Register For Our Mailing List

Register to receive our free weekly newsletter including editorials.

Home / 303

Boring can be beautiful when investing

Buying the hottest stock in the hottest industry can be a dangerous game in investing. Valuations and expectations are typically very high, and many an investor has been burnt by purchasing a fashionable stock too late in the cycle. For example, tech darling Tesla is now 30% off its high following a stellar run through to 2017.

Often the best opportunities come from boring industries, which don’t generate much ‘buzz’ but quietly build something special. Sir James Dyson became rich in vacuum cleaners, becoming a household name in a low-growth industry where competition and innovation was previously low.

Overlooked not overcooked

If you can find the right company in an overlooked industry, returns can be exponential. Earnings exceed expectations and the valuation multiple applied to those earnings increases as investors appreciate the better than expected outlook. It’s a double kicker to investment returns.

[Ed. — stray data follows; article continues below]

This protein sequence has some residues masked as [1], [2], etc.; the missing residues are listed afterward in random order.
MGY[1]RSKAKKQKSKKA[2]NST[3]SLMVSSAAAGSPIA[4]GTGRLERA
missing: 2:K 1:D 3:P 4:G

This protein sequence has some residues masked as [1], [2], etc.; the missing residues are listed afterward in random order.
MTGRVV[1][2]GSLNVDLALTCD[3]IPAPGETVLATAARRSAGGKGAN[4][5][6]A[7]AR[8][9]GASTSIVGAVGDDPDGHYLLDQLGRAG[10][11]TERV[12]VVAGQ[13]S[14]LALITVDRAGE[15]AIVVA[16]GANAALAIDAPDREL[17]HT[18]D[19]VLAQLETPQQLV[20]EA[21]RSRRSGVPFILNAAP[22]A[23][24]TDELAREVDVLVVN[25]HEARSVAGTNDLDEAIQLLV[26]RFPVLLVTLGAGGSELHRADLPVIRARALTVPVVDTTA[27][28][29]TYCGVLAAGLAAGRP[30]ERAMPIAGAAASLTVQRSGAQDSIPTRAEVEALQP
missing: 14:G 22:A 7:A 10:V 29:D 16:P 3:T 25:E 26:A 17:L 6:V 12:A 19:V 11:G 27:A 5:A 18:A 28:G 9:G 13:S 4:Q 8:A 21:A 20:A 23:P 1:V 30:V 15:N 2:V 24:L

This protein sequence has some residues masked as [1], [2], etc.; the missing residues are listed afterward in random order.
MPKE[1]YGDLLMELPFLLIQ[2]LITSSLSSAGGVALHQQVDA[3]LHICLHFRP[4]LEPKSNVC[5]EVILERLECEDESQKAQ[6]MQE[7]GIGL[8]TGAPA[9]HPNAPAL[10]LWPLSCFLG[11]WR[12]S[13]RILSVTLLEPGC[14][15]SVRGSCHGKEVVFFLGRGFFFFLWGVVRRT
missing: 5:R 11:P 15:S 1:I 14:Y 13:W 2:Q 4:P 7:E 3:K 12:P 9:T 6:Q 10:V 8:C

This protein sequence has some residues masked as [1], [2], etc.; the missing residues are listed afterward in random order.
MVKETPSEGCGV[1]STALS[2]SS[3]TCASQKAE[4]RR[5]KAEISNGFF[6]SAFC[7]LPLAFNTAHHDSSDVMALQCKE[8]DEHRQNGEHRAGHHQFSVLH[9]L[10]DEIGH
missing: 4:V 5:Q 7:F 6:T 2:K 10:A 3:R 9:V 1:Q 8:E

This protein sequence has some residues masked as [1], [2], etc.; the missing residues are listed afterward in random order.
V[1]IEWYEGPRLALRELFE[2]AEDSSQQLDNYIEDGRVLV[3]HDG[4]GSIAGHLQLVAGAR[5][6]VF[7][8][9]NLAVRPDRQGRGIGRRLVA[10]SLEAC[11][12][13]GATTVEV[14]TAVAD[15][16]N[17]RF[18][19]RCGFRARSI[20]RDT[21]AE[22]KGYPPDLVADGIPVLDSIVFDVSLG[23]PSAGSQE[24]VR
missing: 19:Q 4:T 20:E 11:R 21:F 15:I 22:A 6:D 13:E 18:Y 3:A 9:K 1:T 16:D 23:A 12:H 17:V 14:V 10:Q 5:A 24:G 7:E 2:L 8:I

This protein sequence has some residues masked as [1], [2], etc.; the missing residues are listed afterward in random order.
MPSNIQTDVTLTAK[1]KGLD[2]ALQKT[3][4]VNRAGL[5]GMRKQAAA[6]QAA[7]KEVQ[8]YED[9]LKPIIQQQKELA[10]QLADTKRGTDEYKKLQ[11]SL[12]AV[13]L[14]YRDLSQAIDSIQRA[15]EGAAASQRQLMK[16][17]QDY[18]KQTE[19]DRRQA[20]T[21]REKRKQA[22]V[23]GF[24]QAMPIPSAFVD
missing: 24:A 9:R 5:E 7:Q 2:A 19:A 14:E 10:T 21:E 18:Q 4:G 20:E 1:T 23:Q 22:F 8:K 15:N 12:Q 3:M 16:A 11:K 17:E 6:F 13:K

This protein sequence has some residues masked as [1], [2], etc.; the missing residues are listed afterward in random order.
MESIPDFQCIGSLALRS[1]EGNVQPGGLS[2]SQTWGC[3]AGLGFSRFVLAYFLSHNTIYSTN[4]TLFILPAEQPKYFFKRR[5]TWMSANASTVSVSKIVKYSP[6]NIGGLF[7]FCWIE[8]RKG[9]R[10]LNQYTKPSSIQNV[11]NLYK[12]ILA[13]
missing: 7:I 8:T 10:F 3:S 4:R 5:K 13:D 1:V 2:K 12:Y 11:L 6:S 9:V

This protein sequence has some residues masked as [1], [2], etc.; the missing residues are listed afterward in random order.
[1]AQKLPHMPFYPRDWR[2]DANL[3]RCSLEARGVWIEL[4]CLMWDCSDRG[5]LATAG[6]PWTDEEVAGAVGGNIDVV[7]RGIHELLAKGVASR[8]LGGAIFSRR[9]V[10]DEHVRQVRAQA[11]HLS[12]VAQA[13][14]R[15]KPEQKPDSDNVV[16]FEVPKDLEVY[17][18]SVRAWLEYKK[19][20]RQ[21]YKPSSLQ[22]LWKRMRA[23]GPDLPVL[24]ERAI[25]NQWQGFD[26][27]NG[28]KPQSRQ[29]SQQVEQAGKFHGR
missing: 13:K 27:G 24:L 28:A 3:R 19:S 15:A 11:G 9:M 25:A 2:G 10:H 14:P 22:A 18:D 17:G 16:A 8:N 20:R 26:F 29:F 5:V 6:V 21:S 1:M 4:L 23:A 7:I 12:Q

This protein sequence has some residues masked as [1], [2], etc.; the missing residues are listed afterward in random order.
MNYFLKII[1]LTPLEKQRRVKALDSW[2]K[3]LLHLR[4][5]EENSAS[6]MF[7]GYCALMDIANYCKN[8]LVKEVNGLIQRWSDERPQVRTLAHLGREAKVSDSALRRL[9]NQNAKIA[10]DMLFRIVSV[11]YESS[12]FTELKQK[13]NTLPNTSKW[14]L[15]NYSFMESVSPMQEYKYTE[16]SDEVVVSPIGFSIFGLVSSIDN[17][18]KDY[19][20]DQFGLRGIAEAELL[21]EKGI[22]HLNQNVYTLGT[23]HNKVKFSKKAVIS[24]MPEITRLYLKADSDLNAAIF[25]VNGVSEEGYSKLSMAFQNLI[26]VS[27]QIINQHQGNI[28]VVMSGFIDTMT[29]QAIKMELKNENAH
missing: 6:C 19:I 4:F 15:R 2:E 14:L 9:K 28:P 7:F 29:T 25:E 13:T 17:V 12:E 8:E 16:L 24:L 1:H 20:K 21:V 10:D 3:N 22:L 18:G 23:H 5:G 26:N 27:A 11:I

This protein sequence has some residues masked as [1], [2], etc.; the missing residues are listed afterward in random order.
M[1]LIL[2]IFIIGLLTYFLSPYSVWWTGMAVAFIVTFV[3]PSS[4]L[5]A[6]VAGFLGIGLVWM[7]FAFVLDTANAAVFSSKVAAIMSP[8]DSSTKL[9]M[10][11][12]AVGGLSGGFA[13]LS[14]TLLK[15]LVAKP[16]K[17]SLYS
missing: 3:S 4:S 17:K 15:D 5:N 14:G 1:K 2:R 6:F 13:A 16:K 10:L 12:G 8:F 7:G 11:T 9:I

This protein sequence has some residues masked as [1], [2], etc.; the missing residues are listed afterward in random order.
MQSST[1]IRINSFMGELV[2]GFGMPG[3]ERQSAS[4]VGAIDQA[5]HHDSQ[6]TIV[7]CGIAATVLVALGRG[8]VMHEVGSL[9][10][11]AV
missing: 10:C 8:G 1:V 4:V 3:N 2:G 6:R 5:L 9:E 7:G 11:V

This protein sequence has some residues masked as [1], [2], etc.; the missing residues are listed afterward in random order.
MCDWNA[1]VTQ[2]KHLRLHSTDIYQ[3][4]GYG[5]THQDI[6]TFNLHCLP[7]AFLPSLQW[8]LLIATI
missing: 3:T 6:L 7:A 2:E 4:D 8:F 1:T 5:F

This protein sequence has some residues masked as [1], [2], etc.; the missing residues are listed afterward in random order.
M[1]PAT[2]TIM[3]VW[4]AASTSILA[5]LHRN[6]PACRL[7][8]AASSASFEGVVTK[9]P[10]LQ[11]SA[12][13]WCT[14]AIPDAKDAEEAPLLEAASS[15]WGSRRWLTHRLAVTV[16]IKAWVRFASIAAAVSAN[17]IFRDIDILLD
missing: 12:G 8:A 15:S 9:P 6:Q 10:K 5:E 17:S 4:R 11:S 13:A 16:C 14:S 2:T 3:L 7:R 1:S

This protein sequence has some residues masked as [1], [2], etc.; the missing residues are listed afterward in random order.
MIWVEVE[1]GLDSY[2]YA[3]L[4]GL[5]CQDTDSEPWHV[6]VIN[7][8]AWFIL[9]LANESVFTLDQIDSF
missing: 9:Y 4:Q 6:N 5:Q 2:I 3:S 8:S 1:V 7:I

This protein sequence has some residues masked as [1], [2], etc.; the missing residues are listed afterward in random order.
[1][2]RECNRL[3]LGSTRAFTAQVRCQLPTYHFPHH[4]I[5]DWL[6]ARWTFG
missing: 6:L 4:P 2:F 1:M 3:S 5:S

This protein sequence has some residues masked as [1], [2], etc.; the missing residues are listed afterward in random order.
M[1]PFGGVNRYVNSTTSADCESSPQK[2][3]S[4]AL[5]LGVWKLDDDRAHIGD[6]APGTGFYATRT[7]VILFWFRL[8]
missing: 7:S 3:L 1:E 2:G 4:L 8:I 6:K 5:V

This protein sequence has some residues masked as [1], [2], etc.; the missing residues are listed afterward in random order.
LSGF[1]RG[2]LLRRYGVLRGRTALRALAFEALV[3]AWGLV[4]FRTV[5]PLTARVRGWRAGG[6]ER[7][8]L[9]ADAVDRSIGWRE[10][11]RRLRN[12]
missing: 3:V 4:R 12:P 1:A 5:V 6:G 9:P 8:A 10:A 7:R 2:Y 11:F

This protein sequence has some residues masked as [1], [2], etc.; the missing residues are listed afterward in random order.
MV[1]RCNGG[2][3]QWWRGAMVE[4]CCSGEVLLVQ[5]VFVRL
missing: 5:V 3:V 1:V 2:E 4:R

The table below shows some recent examples of winners operating in boring, low-growth industries that have performed exceptionally well over the last 12 months.

Recent winners

CompanyCode12 month returnIndustry
SpicersSRS110%Paper products distribution
InfomediaIFM90%Auto dealership software
Vista GroupVGL70%Cinema software
Breville GroupBRG60%Kitchen appliances

Spicers distributes paper-based products and has been negatively impacted by the move to paperless communication. Along with capital structure issues the stock did little for seven years. However, the industry has consolidated, Spicers had net tangible assets well above the share price, undertook a successful turnaround and then received a takeover offer.